Aromatic L-amino acid decarboxylase: conformational change in the flexible region around Arg334 is required during the transaldimination process.
Aromatic L-amino acid decarboxylase (AADC) catalytic mechanism has been proposed to proceed through two consecutive intermediates (i.e., Michaelis complex and the external aldimine). Limited proteolysis of AADC that preferentially digested at the C-terminal side of Arg334 was slightly retarded in the presence of dihydroxyphenyl acetate that formed a stable Michaelis complex. On the contrary, AADC was scarcely digested in the presence of L-dopa methyl ester that formed a stable external aldimine. Similar protection by the substrate analogs was observed in the chemical modification experiment. From these results, we concluded that the region around Arg334 must be exposed and flexible in the unliganded state, and forming the Michaelis complex generated a subtle conformational change, then underwent marked conformational change during the subsequent transaldimination process prerequisite to forming the external aldimine. For further analyses, we constructed a mutant gene encoding in tandem the two peptides of AADC cleaved at the Asn327-Met328 bond inside the putative flexible region. The gene product, fragmentary AADC, was still active with L-dopa as substrate, but its k(cat) value was decreased 57-fold, and the Km value was increased 9-fold compared with those of the wild-type AADC. The absorption spectra of the fragmentary AADC in the presence of L-dopa methyl ester showed shift in the equilibrium of the transaldimination from the external aldimine to the Michaelis complex. Tryptic digestion of the fragmentary AADC removed seven amino acid residues, Met328-Arg334, and resulted in complete inactivation. Susceptibility of the fragmentary enzyme to trypsin was not changed by L-dopa methyl ester revealing the loss of appropriate conformational change in the flexible region induced by substrate binding. From these results we propose that the conformational change in the flexible region is required during the transaldimination process. (+info)
Vesicular monoamine transporter-2 and aromatic L-amino acid decarboxylase enhance dopamine delivery after L-3, 4-dihydroxyphenylalanine administration in Parkinsonian rats.
Medical therapy in Parkinson's disease (PD) is limited by the short-duration response and development of dyskinesia that result from chronic L-3,4-dihydroxyphenylalanine (L-DOPA) therapy. These problems occur partly because the loss of dopamine storage sites leads to erratic dopamine delivery. Vesicular monoamine transporter-2 (VMAT-2) plays a critical role in dopamine storage by packaging dopamine into synaptic vesicles and regulating sustained release of dopamine. To restore the capacity to produce and store dopamine in parkinsonian rats, primary skin fibroblast cells (PF) were genetically modified with aromatic L-amino acid decarboxylase (AADC) and VMAT-2 genes. After incubation with L-DOPA in culture, the doubly transduced fibroblast cells (PFVMAA) produced and stored dopamine at a much higher level than the cells with either gene alone. PFVMAA cells in culture released dopamine gradually in a constitutive manner. Genetically modified fibroblast cells were grafted in parkinsonian rat striata, and L-DOPA was systemically administered. Higher dopamine levels were sustained for a longer duration in rats grafted with PFVMAA cells than in those grafted with either control cells or cells with AADC alone. These findings underscore the importance of dopamine storage capacity in determining the efficacy of L-DOPA therapy and illustrate a novel method of gene therapy combined with precursor administration to overcome the major obstacles of PD treatment. (+info)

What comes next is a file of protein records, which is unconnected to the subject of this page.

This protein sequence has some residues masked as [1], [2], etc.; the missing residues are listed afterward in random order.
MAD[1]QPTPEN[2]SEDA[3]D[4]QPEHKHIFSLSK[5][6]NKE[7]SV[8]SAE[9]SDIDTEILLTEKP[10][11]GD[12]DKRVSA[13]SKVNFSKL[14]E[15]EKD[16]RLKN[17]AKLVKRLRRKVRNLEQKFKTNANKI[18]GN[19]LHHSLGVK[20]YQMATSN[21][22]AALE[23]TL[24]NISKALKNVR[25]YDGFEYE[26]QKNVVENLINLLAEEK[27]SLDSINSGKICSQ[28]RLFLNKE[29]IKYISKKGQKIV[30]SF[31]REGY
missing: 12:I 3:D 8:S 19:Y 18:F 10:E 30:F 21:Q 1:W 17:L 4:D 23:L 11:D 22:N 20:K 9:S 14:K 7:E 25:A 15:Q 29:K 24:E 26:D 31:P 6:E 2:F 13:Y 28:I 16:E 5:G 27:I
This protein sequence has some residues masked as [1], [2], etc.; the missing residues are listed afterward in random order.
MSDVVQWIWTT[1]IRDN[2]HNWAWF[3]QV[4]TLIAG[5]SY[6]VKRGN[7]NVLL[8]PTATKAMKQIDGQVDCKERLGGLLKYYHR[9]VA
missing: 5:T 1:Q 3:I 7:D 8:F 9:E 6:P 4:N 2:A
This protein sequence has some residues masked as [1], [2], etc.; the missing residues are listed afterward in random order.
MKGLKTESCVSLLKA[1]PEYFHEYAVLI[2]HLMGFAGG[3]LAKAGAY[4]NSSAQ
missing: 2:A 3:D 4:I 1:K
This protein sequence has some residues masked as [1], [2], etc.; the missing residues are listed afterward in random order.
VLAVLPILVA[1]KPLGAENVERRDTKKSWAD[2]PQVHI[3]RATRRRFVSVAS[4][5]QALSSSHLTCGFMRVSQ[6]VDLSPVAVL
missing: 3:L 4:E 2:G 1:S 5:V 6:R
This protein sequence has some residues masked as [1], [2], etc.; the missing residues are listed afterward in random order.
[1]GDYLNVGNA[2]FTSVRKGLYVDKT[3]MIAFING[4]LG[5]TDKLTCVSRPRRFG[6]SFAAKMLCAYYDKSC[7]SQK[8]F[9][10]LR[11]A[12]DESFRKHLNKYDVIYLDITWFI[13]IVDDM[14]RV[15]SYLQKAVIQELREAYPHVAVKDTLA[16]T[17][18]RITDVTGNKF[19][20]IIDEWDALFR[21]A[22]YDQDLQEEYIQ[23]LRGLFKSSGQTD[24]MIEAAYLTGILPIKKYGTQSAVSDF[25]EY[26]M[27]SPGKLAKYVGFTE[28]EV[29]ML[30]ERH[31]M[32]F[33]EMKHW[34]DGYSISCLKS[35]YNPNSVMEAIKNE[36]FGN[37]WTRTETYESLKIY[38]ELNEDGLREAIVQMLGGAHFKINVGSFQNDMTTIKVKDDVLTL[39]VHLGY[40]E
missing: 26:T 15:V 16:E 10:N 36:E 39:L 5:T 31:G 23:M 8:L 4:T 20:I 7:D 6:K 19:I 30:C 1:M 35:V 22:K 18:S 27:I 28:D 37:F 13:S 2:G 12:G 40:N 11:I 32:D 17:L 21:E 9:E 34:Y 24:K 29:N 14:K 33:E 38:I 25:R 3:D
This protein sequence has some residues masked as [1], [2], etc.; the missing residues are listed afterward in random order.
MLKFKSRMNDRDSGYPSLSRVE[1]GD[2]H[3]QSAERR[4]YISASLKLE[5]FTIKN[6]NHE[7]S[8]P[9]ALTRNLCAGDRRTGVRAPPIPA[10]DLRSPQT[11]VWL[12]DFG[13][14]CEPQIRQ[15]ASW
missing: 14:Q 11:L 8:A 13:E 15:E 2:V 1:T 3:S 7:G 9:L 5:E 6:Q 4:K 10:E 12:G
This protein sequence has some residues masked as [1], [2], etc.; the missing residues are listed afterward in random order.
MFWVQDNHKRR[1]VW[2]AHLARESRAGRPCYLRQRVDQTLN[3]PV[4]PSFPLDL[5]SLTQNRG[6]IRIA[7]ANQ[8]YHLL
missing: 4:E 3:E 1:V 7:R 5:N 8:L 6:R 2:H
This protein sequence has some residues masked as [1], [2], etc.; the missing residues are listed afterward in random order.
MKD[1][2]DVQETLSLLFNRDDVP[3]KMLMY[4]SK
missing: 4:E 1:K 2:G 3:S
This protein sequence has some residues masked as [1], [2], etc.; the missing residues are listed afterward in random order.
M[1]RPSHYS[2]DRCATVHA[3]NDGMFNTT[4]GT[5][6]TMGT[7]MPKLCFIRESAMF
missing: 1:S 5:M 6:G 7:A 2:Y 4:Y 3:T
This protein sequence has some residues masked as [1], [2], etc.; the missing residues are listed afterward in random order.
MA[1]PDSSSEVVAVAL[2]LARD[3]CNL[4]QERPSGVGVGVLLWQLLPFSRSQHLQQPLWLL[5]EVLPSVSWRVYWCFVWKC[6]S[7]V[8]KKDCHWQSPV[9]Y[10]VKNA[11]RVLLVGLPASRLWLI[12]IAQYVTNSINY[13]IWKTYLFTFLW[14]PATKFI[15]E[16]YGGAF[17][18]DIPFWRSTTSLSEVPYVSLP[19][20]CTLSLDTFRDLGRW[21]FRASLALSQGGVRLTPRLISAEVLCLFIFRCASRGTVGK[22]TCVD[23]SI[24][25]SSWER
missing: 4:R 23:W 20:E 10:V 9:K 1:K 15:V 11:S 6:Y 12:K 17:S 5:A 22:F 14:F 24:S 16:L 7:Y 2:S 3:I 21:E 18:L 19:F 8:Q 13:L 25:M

Aging, high salt intake, and renal dopaminergic activity in Fischer 344 rats.
The present study examined renal dopaminergic activity and its response to high salt (HS) intake in adult (6-month-old) and old (24-month-old) Fischer 344 rats. Daily urinary excretion of L-3, 4-dihydroxyphenylalanine (L-DOPA), dopamine, and its metabolites 3, 4-dihydroxyphenylacetic acid (DOPAC) and homovanillic acid was similar in adult and old rats; by contrast, daily urinary excretion of norepinephrine in old rats was almost twice that in adult animals. HS intake (1% NaCl) over a period of 24 hours resulted in a 2-fold increase in the urinary excretion of dopamine, DOPAC, and norepinephrine in adult animals but not in old animals. Norepinephrine and L-DOPA plasma levels did not change during HS intake and were similar in both groups of rats. The natriuretic response to an HS intake in old rats (from 4.7+/-0.4 to 10.7+/-2.0 nmol. kg(-1). d(-1); Delta=6.0+/-0.9 nmol. kg(-1). d(-1)) was less than in adult rats (from 5.2+/-0.4 to 13.5+/-2.5 nmol. kg(-1). d(-1); Delta=8.3+/-0.8 nmol. kg(-1). d(-1)). A diuretic response to HS intake was observed in adult rats (from 20.9+/-2.3 to 37.6+/-2.8 mL. kg(-1). d(-1)) but not in old rats (from 37.7+/-5.7 to 42.3+/-6. 0 mL. kg(-1). d(-1)). Dopamine levels and dopamine/L-DOPA ratios in the renal cortex of old rats were greater than in adult rats. HS intake increased both dopamine levels and dopamine/L-DOPA ratios in the renal cortex of adult rats but not in old rats. Aromatic L-amino acid decarboxylase activity was higher in old rats than in adult rats; HS intake increased L-amino acid decarboxylase activity (nmol. mg protein(-1). l5 min(-1)) in adult rats (from 67+/-1 to 93+/-1) but not in old rats (from 86+/-2 to 87+/-2). Dopamine inhibited Na(+),K(+)-ATPase activity in proximal tubules obtained from adult rats, but it failed to exert such an inhibitory effect in old rats. It is concluded that renal dopaminergic tonus in old rats is higher than in adult rats but fails to respond to HS intake as observed in adult rats. This may be due in part to the inability of dopamine to inhibit Na(+),K(+)-ATPase activity in old rats. (+info)